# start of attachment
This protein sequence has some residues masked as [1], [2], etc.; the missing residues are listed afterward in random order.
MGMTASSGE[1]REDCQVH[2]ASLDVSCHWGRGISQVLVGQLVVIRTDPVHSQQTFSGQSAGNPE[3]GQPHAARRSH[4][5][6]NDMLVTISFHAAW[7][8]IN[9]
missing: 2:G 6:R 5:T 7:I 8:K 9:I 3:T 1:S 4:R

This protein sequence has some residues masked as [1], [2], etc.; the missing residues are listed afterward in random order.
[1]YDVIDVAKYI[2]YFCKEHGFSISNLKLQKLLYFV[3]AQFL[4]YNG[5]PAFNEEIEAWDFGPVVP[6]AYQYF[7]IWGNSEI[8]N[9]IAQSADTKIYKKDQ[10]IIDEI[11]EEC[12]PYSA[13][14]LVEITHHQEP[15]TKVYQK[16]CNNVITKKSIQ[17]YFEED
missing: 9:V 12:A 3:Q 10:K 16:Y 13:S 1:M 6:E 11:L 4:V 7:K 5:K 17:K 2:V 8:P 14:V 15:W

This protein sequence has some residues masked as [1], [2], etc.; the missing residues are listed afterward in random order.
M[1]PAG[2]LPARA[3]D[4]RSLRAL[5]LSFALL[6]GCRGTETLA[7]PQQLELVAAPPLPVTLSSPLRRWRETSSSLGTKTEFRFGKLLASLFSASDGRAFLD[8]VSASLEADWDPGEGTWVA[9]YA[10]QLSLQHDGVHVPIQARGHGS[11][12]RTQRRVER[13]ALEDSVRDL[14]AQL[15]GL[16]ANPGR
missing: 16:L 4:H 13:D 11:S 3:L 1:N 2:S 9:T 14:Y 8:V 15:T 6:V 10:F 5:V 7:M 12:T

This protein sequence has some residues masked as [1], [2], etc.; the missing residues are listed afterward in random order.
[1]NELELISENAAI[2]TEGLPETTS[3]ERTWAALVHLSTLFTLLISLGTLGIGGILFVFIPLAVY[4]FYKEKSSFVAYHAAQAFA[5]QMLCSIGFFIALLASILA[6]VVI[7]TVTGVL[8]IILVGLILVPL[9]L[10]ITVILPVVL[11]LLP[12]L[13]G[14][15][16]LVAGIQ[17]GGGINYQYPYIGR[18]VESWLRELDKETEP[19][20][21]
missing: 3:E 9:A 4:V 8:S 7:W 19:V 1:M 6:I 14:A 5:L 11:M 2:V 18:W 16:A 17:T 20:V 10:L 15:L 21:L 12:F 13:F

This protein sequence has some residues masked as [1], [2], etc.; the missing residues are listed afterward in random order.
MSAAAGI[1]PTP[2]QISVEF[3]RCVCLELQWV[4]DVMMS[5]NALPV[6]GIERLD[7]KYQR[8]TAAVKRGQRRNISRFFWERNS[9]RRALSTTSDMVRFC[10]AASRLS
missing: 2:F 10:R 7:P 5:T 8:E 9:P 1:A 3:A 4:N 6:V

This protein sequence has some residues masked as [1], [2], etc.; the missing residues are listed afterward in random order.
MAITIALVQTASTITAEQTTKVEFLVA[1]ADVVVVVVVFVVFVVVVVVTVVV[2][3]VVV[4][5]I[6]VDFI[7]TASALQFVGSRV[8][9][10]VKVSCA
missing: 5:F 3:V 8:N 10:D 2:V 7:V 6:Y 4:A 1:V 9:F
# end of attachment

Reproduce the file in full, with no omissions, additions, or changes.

This protein sequence has some residues masked as [1], [2], etc.; the missing residues are listed afterward in random order.
MGMTASSGE[1]REDCQVH[2]ASLDVSCHWGRGISQVLVGQLVVIRTDPVHSQQTFSGQSAGNPE[3]GQPHAARRSH[4][5][6]NDMLVTISFHAAW[7][8]IN[9]
missing: 2:G 6:R 5:T 7:I 8:K 9:I 3:T 1:S 4:R

This protein sequence has some residues masked as [1], [2], etc.; the missing residues are listed afterward in random order.
[1]YDVIDVAKYI[2]YFCKEHGFSISNLKLQKLLYFV[3]AQFL[4]YNG[5]PAFNEEIEAWDFGPVVP[6]AYQYF[7]IWGNSEI[8]N[9]IAQSADTKIYKKDQ[10]IIDEI[11]EEC[12]PYSA[13][14]LVEITHHQEP[15]TKVYQK[16]CNNVITKKSIQ[17]YFEED
missing: 9:V 12:A 3:Q 10:K 16:Y 13:S 1:M 6:E 11:L 4:V 7:K 5:K 17:K 2:V 8:P 14:V 15:W

This protein sequence has some residues masked as [1], [2], etc.; the missing residues are listed afterward in random order.
M[1]PAG[2]LPARA[3]D[4]RSLRAL[5]LSFALL[6]GCRGTETLA[7]PQQLELVAAPPLPVTLSSPLRRWRETSSSLGTKTEFRFGKLLASLFSASDGRAFLD[8]VSASLEADWDPGEGTWVA[9]YA[10]QLSLQHDGVHVPIQARGHGS[11][12]RTQRRVER[13]ALEDSVRDL[14]AQL[15]GL[16]ANPGR
missing: 16:L 4:H 13:D 11:S 3:L 1:N 2:S 9:T 14:Y 8:V 15:T 6:V 10:F 5:V 7:M 12:T

This protein sequence has some residues masked as [1], [2], etc.; the missing residues are listed afterward in random order.
[1]NELELISENAAI[2]TEGLPETTS[3]ERTWAALVHLSTLFTLLISLGTLGIGGILFVFIPLAVY[4]FYKEKSSFVAYHAAQAFA[5]QMLCSIGFFIALLASILA[6]VVI[7]TVTGVL[8]IILVGLILVPL[9]L[10]ITVILPVVL[11]LLP[12]L[13]G[14][15][16]LVAGIQ[17]GGGINYQYPYIGR[18]VESWLRELDKETEP[19][20][21]
missing: 3:E 9:A 4:V 8:S 7:W 19:V 1:M 6:I 14:A 5:L 11:M 2:V 18:W 16:A 17:T 20:V 10:L 15:L 21:L 12:F 13:F

This protein sequence has some residues masked as [1], [2], etc.; the missing residues are listed afterward in random order.
MSAAAGI[1]PTP[2]QISVEF[3]RCVCLELQWV[4]DVMMS[5]NALPV[6]GIERLD[7]KYQR[8]TAAVKRGQRRNISRFFWERNS[9]RRALSTTSDMVRFC[10]AASRLS
missing: 2:F 10:R 7:P 5:T 8:E 9:P 1:A 3:A 4:N 6:V

This protein sequence has some residues masked as [1], [2], etc.; the missing residues are listed afterward in random order.
MAITIALVQTASTITAEQTTKVEFLVA[1]ADVVVVVVVFVVFVVVVVVTVVV[2][3]VVV[4][5]I[6]VDFI[7]TASALQFVGSRV[8][9][10]VKVSCA
missing: 5:F 3:V 8:N 10:D 2:V 7:V 6:Y 4:A 1:V 9:F